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Author Topic: 4.7microFarad Capacitor - when to use, how to calculate size needed?  (Read 2636 times)
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I'm attempting to control a RGB led by using a programmable remote control and a 38kHz IR Receiver.  The starting point to my project is http://arduino-cool.blogspot.com.es/2012/09/arduino-rgb-led-managed-by-remote.html, however I'm only using a RGB led that draws currents 50mA Red and 30 mA Green or Blue.  P=IV tells me this led only produces 0.15w - 0.25w power, which is way less than the 5w led used in the given example.  I've already calculated the resistance to be 100 ohm for Red, 167 ohm for Green/Blue when using a 5V power supply.  The Radioshack 38kHz IR receiver (276-640) says to supply with .56mA max under no signal input.  I'm assuming they meant 56mA.  Now 56mA is much higher than what is used in the example being 15mA.  I calculated from I=V/R

I=5v/330ohm   I =15mA  -- Why such a low amperage when IR receiver says to use 56mA?

Since I'm using a low powered RGB led then I assume I don't need the ULN2003A driver to manage voltage to a high powered 5W bulb.  Is that correct?  I will wire up D11 to Green, D9 to RED, D6 to Blue.  

I see a 4.7microFarad capacitor is wired in between the Vs input and GND of the IR Receiver.  I understand that the capacitor stabilizes the current, but why do I need that for an IR receiver?  Is it because detecting wavelengths (nm) accurately requires a stable voltage?  In the example it uses a 4.7microFarad capacitor, so how do I know what size to use?  Does the size of the capacitor depend of the voltage used in the circuit or the amperage required of the hardware?  Why is the capacitor tied between 5v and GND?  Thank You.   If people can't see that I'm controlling the color of the led they might think that it has intelligence such as to change color when it senses an attractive female in presence! smiley-zipper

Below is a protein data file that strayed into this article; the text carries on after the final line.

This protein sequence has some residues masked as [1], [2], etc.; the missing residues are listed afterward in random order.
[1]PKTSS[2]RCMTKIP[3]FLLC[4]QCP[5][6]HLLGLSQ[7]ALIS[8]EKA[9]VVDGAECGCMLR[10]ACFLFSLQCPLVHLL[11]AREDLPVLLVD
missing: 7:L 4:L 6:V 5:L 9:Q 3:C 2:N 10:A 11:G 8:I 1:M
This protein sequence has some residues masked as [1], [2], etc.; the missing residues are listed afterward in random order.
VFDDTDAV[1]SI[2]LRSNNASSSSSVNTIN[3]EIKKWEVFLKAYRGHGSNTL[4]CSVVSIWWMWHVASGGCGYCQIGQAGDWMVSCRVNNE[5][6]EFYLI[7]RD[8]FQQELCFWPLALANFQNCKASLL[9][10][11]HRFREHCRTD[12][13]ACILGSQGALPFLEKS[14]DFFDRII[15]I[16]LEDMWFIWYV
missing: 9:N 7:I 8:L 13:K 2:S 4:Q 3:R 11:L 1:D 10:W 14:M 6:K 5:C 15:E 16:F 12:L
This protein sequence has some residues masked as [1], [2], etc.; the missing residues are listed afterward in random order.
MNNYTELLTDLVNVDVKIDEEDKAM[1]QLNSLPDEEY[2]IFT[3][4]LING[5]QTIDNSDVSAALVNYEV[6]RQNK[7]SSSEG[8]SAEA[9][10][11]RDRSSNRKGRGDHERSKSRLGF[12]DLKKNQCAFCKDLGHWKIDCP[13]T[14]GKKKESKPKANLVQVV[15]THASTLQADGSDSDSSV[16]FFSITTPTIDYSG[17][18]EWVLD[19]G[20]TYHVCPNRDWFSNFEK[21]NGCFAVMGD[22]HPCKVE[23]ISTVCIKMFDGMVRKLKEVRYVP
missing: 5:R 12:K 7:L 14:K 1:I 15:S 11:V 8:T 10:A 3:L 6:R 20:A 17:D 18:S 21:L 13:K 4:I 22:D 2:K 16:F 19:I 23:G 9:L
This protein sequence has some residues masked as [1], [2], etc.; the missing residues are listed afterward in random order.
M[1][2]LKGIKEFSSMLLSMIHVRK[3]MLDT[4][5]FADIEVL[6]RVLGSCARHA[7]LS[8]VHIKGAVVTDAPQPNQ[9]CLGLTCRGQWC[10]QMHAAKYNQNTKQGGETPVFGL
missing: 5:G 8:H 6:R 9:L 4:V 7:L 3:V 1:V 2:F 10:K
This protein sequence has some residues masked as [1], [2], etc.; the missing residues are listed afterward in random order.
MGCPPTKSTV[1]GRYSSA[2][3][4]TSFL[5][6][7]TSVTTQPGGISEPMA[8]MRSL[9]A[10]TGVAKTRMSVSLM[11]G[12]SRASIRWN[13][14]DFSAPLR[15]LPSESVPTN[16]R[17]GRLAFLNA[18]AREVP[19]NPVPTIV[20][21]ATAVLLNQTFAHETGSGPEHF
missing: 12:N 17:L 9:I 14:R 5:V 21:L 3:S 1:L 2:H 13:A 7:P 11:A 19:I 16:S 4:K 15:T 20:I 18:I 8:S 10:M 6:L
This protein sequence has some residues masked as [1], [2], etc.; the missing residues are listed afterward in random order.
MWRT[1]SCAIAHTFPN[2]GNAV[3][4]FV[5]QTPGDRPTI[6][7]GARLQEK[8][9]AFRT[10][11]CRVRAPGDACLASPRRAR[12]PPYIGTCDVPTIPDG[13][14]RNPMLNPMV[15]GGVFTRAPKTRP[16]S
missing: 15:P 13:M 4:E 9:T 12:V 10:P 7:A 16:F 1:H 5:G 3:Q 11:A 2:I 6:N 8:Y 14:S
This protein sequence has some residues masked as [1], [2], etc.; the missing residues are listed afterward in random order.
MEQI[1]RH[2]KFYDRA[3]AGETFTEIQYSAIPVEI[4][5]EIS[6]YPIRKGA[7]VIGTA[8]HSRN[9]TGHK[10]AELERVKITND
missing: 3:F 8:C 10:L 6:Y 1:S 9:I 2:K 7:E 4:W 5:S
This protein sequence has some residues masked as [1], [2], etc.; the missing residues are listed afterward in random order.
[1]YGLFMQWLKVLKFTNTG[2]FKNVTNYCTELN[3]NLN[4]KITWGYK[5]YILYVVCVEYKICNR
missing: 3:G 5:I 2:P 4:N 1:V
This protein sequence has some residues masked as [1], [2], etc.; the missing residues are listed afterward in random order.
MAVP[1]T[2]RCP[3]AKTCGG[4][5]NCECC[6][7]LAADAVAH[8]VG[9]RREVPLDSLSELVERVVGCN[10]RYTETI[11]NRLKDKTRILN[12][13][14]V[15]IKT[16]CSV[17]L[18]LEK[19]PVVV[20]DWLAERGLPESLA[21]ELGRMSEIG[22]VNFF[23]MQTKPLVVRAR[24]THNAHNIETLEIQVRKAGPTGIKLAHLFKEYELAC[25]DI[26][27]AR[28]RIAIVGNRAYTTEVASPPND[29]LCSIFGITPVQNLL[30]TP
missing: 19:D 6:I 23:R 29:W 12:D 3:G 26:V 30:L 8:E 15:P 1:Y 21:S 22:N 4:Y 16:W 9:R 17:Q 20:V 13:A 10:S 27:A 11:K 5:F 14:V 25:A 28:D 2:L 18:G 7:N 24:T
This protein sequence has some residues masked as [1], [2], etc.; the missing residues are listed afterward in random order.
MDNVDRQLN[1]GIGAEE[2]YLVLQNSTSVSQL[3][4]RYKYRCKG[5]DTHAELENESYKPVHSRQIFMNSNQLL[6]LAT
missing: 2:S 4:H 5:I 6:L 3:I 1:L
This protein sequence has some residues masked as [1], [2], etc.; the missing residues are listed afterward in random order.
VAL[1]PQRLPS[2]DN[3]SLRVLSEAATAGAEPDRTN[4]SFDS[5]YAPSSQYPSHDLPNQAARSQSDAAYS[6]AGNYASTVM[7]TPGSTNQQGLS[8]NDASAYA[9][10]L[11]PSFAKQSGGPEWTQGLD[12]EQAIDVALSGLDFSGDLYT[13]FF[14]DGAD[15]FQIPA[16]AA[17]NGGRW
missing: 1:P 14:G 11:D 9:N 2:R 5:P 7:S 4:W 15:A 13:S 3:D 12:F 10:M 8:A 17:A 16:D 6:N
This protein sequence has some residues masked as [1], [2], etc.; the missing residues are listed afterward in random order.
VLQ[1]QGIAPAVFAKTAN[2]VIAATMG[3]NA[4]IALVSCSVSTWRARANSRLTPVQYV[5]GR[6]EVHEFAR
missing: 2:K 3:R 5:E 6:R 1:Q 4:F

* IR Remote_esquema.png (303.73 KB, 1600x1547 - viewed 126 times.)
« Last Edit: December 09, 2012, 01:38:11 pm by encryptor » Logged

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Absolute maximum output current for the Arduino pins is 40 mA.  30 mA is a reasonable recommended maximum.  That means your Red LED draws too much power to be connected directly to the Arduino.  You could run the Red LED at 30 mA to see if that is bright enough.

The 330 Ohm resistor and capacitor appear to be more for filtering power than to limit current.  You can probably leave them both out and connect directly to the Arduino 5V line.
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I've already calculated the resistance to be 100 ohm for Red, 167 ohm for Green/Blue when using a 5V power supply.

So why does your schematic show 33 ohms for all 3 LEDs? In any case, you haven't allowed for the forward voltage of the LEDs, or the saturation voltage of the ULN2003A.

The Radioshack 38kHz IR receiver (276-640) says to supply with .56mA max under no signal input.  I'm assuming they meant 56mA.

No. they mean 0.56mA.

I=5v/330ohm   I =15mA  -- Why such a low amperage when IR receiver says to use 56mA?

The purpose of the 330 ohm resistor is not to reduce the voltage, it is to prevent noise on the +5V supply reaching the IR receiver (in conjunction with the 4.7uF capacitor).

Since I'm using a low powered RGB led then I assume I don't need the ULN2003A driver to manage voltage to a high powered 5W bulb.  Is that correct?  I will wire up D11 to Green, D9 to RED, D6 to Blue.

The absolute maximum output current per Arduino pin is 40mA, which is below the 50mA you want for your red LED. So you do need a buffer, unless you are prepared to run your LEDs at lower current.

I see a 4.7microFarad capacitor is wired in between the Vs input and GND of the IR Receiver.  I understand that the capacitor stabilizes the current, but why do I need that for an IR receiver?  Is it because detecting wavelengths (nm) accurately requires a stable voltage?

It's because in the applications for which they are normally used (e.g. TV remote control receivers), the 5V supply is normally derived from a standby switching regulator and is likely to have quite a lot of noise on it. Any noise at 38KHz could lead to the IR receiver thinking it was receiving a signal. The 330 ohm resistor and 4.7uF capacitor filter out such noise.
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In the example it uses a 4.7microFarad capacitor, so how do I know what size to use? 
You use at least what it says in the data sheet. You do not calculate this you take the manufacturers recommendations. They have the test equipment and they know what sort of mess on the power line upsets it. Do not try and second guess them.